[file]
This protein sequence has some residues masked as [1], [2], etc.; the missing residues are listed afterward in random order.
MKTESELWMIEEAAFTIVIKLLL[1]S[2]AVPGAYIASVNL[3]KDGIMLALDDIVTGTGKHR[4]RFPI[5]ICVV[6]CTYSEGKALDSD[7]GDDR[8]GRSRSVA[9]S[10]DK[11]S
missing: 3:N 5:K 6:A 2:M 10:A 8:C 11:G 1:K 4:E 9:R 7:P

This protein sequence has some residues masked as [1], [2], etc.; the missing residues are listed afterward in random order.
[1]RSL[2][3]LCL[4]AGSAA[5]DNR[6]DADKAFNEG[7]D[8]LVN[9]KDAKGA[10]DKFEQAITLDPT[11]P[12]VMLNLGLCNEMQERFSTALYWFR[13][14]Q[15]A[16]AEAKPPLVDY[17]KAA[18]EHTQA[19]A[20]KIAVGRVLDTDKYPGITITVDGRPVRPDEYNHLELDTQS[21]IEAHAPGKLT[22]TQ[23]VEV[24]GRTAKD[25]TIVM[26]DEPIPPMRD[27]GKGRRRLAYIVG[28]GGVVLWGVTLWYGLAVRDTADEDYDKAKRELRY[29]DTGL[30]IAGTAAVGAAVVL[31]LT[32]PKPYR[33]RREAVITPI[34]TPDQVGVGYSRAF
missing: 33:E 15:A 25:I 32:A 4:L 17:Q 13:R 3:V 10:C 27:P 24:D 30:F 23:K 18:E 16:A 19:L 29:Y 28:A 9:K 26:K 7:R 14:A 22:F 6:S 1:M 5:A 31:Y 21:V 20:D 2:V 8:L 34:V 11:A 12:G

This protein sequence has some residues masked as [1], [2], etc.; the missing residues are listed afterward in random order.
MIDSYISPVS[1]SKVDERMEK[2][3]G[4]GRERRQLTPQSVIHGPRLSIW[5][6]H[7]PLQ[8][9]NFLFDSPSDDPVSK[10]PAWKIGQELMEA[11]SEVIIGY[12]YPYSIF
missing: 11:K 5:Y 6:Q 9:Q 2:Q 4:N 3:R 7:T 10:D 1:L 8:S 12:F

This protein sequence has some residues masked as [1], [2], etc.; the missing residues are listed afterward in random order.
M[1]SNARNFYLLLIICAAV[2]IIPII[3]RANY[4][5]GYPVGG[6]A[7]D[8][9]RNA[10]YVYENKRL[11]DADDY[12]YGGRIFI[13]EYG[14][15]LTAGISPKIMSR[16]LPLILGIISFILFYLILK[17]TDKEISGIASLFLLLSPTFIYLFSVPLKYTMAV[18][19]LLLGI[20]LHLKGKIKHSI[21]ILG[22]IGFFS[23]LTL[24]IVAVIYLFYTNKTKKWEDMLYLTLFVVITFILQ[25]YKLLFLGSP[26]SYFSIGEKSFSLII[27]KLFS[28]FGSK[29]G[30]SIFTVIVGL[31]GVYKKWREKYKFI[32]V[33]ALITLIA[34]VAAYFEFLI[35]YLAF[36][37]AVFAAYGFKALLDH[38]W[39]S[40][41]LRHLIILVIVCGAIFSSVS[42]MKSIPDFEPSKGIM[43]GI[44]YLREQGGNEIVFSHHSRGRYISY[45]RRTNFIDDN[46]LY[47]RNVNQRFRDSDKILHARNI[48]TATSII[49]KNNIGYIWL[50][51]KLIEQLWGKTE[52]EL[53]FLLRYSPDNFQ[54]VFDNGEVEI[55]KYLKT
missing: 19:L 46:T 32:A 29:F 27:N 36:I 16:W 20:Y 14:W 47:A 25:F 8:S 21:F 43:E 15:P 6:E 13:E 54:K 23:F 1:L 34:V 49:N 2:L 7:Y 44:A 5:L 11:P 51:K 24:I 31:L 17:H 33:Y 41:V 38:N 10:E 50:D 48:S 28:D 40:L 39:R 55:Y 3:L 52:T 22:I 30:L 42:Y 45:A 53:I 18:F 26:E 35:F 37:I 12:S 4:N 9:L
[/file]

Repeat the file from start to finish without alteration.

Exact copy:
This protein sequence has some residues masked as [1], [2], etc.; the missing residues are listed afterward in random order.
MKTESELWMIEEAAFTIVIKLLL[1]S[2]AVPGAYIASVNL[3]KDGIMLALDDIVTGTGKHR[4]RFPI[5]ICVV[6]CTYSEGKALDSD[7]GDDR[8]GRSRSVA[9]S[10]DK[11]S
missing: 3:N 5:K 6:A 2:M 10:A 8:C 11:G 1:K 4:E 9:R 7:P

This protein sequence has some residues masked as [1], [2], etc.; the missing residues are listed afterward in random order.
[1]RSL[2][3]LCL[4]AGSAA[5]DNR[6]DADKAFNEG[7]D[8]LVN[9]KDAKGA[10]DKFEQAITLDPT[11]P[12]VMLNLGLCNEMQERFSTALYWFR[13][14]Q[15]A[16]AEAKPPLVDY[17]KAA[18]EHTQA[19]A[20]KIAVGRVLDTDKYPGITITVDGRPVRPDEYNHLELDTQS[21]IEAHAPGKLT[22]TQ[23]VEV[24]GRTAKD[25]TIVM[26]DEPIPPMRD[27]GKGRRRLAYIVG[28]GGVVLWGVTLWYGLAVRDTADEDYDKAKRELRY[29]DTGL[30]IAGTAAVGAAVVL[31]LT[32]PKPYR[33]RREAVITPI[34]TPDQVGVGYSRAF
missing: 33:E 15:A 25:I 32:A 4:L 17:Q 13:R 3:V 10:C 27:P 24:D 30:F 23:K 18:E 16:A 19:L 29:Y 28:A 9:K 26:K 7:R 14:A 22:F 6:S 1:M 5:A 31:Y 21:V 20:D 2:V 8:L 34:V 11:A 12:G

This protein sequence has some residues masked as [1], [2], etc.; the missing residues are listed afterward in random order.
MIDSYISPVS[1]SKVDERMEK[2][3]G[4]GRERRQLTPQSVIHGPRLSIW[5][6]H[7]PLQ[8][9]NFLFDSPSDDPVSK[10]PAWKIGQELMEA[11]SEVIIGY[12]YPYSIF
missing: 11:K 5:Y 6:Q 9:Q 2:Q 4:N 3:R 7:T 10:D 1:L 8:S 12:F

This protein sequence has some residues masked as [1], [2], etc.; the missing residues are listed afterward in random order.
M[1]SNARNFYLLLIICAAV[2]IIPII[3]RANY[4][5]GYPVGG[6]A[7]D[8][9]RNA[10]YVYENKRL[11]DADDY[12]YGGRIFI[13]EYG[14][15]LTAGISPKIMSR[16]LPLILGIISFILFYLILK[17]TDKEISGIASLFLLLSPTFIYLFSVPLKYTMAV[18][19]LLLGI[20]LHLKGKIKHSI[21]ILG[22]IGFFS[23]LTL[24]IVAVIYLFYTNKTKKWEDMLYLTLFVVITFILQ[25]YKLLFLGSP[26]SYFSIGEKSFSLII[27]KLFS[28]FGSK[29]G[30]SIFTVIVGL[31]GVYKKWREKYKFI[32]V[33]ALITLIA[34]VAAYFEFLI[35]YLAF[36][37]AVFAAYGFKALLDH[38]W[39]S[40][41]LRHLIILVIVCGAIFSSVS[42]MKSIPDFEPSKGIM[43]GI[44]YLREQGGNEIVFSHHSRGRYISY[45]RRTNFIDDN[46]LY[47]RNVNQRFRDSDKILHARNI[48]TATSII[49]KNNIGYIWL[50][51]KLIEQLWGKTE[52]EL[53]FLLRYSPDNFQ[54]VFDNGEVEI[55]KYLKT
missing: 19:L 46:T 32:A 29:F 27:N 36:I 16:W 20:Y 14:W 47:A 25:F 8:S 21:F 43:E 15:P 6:E 13:E 54:K 23:F 1:L 34:V 49:N 2:L 7:Y 44:A 5:L 11:P 51:K 24:I 31:L 17:H 33:Y 41:V 38:N 10:E 50:D 48:S 28:D 40:L 39:R 55:Y 3:L 52:T 22:I 30:L 42:Y 45:A 53:I 18:F 26:E 35:F 37:I 12:S 4:N 9:L